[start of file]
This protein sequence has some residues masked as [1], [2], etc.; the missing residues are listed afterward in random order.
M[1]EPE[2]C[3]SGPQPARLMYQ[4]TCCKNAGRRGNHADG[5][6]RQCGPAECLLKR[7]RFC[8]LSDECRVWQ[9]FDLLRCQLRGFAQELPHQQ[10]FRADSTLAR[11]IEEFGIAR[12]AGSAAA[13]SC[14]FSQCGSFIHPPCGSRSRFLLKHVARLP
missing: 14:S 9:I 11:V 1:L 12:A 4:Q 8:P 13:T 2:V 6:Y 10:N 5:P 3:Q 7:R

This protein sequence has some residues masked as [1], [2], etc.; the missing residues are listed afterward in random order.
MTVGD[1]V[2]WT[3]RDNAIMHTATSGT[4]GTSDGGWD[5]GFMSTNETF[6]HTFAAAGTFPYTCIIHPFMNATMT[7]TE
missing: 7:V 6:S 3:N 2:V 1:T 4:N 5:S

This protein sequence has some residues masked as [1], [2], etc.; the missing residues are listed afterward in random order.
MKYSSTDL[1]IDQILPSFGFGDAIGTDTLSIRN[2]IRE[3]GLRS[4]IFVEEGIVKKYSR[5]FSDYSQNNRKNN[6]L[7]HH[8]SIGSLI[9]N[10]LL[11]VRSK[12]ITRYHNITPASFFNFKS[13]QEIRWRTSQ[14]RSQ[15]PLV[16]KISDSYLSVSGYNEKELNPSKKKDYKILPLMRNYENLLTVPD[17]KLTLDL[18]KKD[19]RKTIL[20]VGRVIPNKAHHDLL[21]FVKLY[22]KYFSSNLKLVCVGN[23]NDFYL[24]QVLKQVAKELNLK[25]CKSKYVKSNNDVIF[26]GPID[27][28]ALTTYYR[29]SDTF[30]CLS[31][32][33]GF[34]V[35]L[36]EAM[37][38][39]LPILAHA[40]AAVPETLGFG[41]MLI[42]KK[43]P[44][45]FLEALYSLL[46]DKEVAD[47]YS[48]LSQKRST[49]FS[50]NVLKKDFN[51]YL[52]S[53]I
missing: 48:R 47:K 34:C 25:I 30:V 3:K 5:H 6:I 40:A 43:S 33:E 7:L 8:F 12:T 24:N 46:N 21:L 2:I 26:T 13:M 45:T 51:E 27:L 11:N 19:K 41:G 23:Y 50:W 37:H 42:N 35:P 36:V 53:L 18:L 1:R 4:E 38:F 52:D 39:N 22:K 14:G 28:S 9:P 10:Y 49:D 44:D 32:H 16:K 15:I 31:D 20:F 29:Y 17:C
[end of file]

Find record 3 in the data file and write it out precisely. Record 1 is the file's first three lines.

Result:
This protein sequence has some residues masked as [1], [2], etc.; the missing residues are listed afterward in random order.
MKYSSTDL[1]IDQILPSFGFGDAIGTDTLSIRN[2]IRE[3]GLRS[4]IFVEEGIVKKYSR[5]FSDYSQNNRKNN[6]L[7]HH[8]SIGSLI[9]N[10]LL[11]VRSK[12]ITRYHNITPASFFNFKS[13]QEIRWRTSQ[14]RSQ[15]PLV[16]KISDSYLSVSGYNEKELNPSKKKDYKILPLMRNYENLLTVPD[17]KLTLDL[18]KKD[19]RKTIL[20]VGRVIPNKAHHDLL[21]FVKLY[22]KYFSSNLKLVCVGN[23]NDFYL[24]QVLKQVAKELNLK[25]CKSKYVKSNNDVIF[26]GPID[27][28]ALTTYYR[29]SDTF[30]CLS[31][32][33]GF[34]V[35]L[36]EAM[37][38][39]LPILAHA[40]AAVPETLGFG[41]MLI[42]KK[43]P[44][45]FLEALYSLL[46]DKEVAD[47]YS[48]LSQKRST[49]FS[50]NVLKKDFN[51]YL[52]S[53]I
missing: 48:R 47:K 34:C 25:I 30:V 3:K 5:H 6:I 40:A 43:S 33:E 7:L 8:F 12:T 24:N 46:N 21:L 2:I 26:T 13:M 45:T 51:E 27:L 11:N 19:K 41:G 23:Y 50:W 37:H 42:N 35:P 36:V 53:L 18:L 1:R 4:E 38:F 52:D 39:N 22:K 14:G 28:S 9:P 10:Y 49:D 44:D 32:H 16:K 15:I 31:D 20:F 29:Y 17:C